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    2. I haven't cooked anything yet but I'll be making her tian tomorrow. I will let you know how it goes! I guess I missed her today at March.... I was thinking I'd see her at Omnivore but I just realized it's an offsite event. If you did get to see her in person, I'd love to hear about that!

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    3. I am very interested in the bacon and marmalade sandwich, the grape nuts and ice cream, the mastic fondant. . . I wanted to go yesterday, but couldn't swing it. Seeing someone in person can totally change how you perceive their work.

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  17. I thumbed through our library copy prior to sending it down to our "new" shelves. I didn't like the faux stainage on the pages of the book. I have plenty of recipes and recipe books with stains. But, they're *my* stains. Proof that I've made the recipe -- probably more than once. I didn't even notice the snotty comments. I also don't care for the fact that she hasn't scaled the recipes down for the home cook. When I looked at the recipe for the Creamed Hominy -- which sounds good to me -- and saw that it calls for a #10 can (that's 1 gallon, folks) of hominy, I was done!

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    1. Lots of this in the book. Lots of things that are needlessly difficult and a big hassle for a home cook. (Thank you for the explanation of a #10 can, btw.)

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  18. I found her memoir so distasteful that I would never read anything of hers again. OK, her mother made some terrible mistakes in raising her family. So did mine. So did a lot of people's. But if you're in your forties and still nursing a grudge against mommy, there's something seriously wrong with you. The portrait of her mother as a monster turned into a self-portrait of one.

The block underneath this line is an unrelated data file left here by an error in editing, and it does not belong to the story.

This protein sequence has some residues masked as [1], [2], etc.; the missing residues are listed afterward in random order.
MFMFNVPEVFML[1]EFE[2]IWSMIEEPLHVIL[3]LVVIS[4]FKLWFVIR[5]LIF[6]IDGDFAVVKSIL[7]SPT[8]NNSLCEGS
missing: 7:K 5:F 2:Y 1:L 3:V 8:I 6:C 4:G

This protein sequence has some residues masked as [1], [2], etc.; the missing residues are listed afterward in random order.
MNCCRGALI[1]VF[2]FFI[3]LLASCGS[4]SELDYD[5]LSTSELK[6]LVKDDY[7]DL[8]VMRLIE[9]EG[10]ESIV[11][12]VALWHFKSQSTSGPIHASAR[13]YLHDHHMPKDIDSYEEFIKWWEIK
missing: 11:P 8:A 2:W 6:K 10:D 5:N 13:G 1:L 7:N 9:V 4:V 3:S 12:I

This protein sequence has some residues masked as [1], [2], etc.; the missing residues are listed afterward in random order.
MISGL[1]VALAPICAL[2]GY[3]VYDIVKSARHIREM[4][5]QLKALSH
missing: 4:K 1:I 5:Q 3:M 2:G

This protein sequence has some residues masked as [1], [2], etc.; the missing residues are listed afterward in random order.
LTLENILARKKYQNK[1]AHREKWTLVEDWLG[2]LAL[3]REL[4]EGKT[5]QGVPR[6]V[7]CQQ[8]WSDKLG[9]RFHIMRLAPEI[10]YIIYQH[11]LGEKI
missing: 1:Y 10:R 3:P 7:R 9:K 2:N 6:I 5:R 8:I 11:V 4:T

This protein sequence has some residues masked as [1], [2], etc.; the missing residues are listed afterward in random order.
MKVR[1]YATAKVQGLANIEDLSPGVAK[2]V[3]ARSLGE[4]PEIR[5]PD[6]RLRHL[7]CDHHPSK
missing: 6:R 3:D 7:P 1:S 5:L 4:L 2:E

So it doesn't surprise me that her new book would have a nasty edge to it. I have to deal with bitchy sociopaths in my daily life. I don't need one in my kitchen.

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    1. The mother visit was baffling to me -- it's where I almost turned on the book. Hamilton's behavior was incredibly hard and cold and didn't make sense, not even in the context of what she'd written about her lousy upbringing. It was either a writing problem, or a personality problem/disorder. I couldn't be sure. (The allegations about her personal life that came out later suggest the latter.)

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  19. I’ve eaten at Prune twice. I live just down the block from it. It was novel when it first opened 10 years or more ago. Each time I feel taken. My wallet is significantly lighter and my stomach not that much different from my wallet. Ok it was interesting 10 years ago to eat simply prepared food- to taste bone marrow for the first time. But when you pay 25$, or more, to receive the bone (and the marrow) and a small pile of salt, with 2-3 pieces of toasted bread- you can get a little grumpy. Order trout? That’s all you will receive. It’s so skimpy. A meal is not a one note event. (this is my complaint about so many restaurants- make a meal! Don’t chip away at our wallets with a reasonable request to have a side of spinach denied, lest we fork over $8 for that.) The restaurant is charming in that it’s ‘small’ and very ‘East Village’. That’s overrated in my opinion. There are at least 10 other restaurants, within blocks, which you can go to who are also pushing the envelope. I am not surprised that the cookbook reads like a rant when the restaurant treats its patrons with so many misery overpriced portions.